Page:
New Delhi, Nov. 14: The 2G spectrum auction ended today after raising a modest Rs 9,407.64 crore in just 14 rounds of bidding — less than a quarter of the Rs 40,000-crore the government had been hoping to raise from the 20-year lease-out of scarce radio waves.
In contrast, the 3G spectrum in May 2010 had raised about Rs 70,000 crore after 183 rounds of bidding spread over 34 days.
But the disappointment over revenue earnings was overshadowed by an uncanny coincidence: the auction “discovered” a per megahertz price for 2G spectrum in the top six circles that worked out exactly to a 16.42 per cent discount to the 3G price.
Industry experts were quick to dismiss the back-of-the-envelope calculations as pure coincidence and contended that this was expected as the government had offered tiny slivers of 1.25Mhz each in the 1800Mhz band in the country’s 22 circles.
But there were some troubling questions about the effectiveness of the system of auctions itself and whether it was the best possible method to maximise revenues.
In January 2011, the telecom regulator Trai had asked a group of experts to determine the value of spectrum in the 1800Mhz band. At that time, Trai had indicated that it was not feasible to auction spectrum in the 800, 900 and 1800Mhz bands — the three principal spectrum bands used by mobile telephony companies.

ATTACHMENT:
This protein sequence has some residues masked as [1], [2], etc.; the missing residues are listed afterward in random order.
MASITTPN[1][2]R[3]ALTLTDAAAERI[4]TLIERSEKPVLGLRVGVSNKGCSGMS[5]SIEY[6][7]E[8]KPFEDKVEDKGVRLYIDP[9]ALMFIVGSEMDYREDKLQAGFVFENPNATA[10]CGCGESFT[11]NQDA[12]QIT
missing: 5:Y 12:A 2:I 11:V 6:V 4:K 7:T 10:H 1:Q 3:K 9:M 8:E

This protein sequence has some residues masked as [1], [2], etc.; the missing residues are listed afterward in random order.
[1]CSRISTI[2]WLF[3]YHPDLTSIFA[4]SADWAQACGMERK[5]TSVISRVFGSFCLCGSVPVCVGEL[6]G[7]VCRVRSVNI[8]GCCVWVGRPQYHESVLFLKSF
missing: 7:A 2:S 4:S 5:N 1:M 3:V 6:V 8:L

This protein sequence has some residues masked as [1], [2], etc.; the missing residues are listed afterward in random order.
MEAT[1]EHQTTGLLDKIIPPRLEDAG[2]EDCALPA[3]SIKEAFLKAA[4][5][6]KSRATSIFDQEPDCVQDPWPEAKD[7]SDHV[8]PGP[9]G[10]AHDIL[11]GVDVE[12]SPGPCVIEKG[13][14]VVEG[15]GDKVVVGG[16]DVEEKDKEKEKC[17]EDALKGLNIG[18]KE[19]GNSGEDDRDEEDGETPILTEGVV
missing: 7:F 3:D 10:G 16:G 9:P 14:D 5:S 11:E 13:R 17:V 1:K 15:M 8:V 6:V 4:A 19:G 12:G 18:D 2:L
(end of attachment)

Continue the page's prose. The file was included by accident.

In its report submitted to the government in May 2010, Trai had recommended that “3G prices (should) be adopted as the ‘current price’ of spectrum in the 1800Mhz band”. In the just-concluded auction, the prices were well short of the prices discovered in 2010.
Later, the regulator lobbed the ball to the group of experts and asked them to give their independent opinion on the value of the spectrum in the 1800Mhz band.
At that time, spectrum came bundled with the telecom licence. In most cases, the contracted spectrum was 6.2Mhz. But in some circles, the older telecom circles had incremental spectrum over and above the contracted amount.
In the case of contracted spectrum, the experts suggested a price per Mhz of Rs 149.78 crore for Delhi and Rs 101.11 crore for Mumbai. It suggested a value of Rs 49.48 crore in the case of Calcutta, Rs 153.77 crore for Andhra Pradesh, Rs 117.14 crore for Maharashtra and Rs 187.38 crore for Tamil Nadu.
Wednesday’s auction yielded revenues in all of these circles that were higher than the valuation set 22 months ago for contracted spectrum.
But if the value of the incremental spectrum suggested by the experts in a few key circles is taken into account, the 2G auction came up pretty short. Incremental spectrum in Maharashtra, for instance, was valued at Rs 302.08 crore while it was fixed at Rs 361.61 crore in Tamil Nadu and Rs 287.84 in Gujarat.
Ronald Coase — the British-born American economist — was the first to suggest the auction of electromagnetic spectrum in 1959 as a more efficient way to allocate a scarce resource. But it wasn’t until 1994 that the Federal Communications Commission (FCC) asked a bunch of economists and game theorists to suggest an innovative way to farm out the radio waves.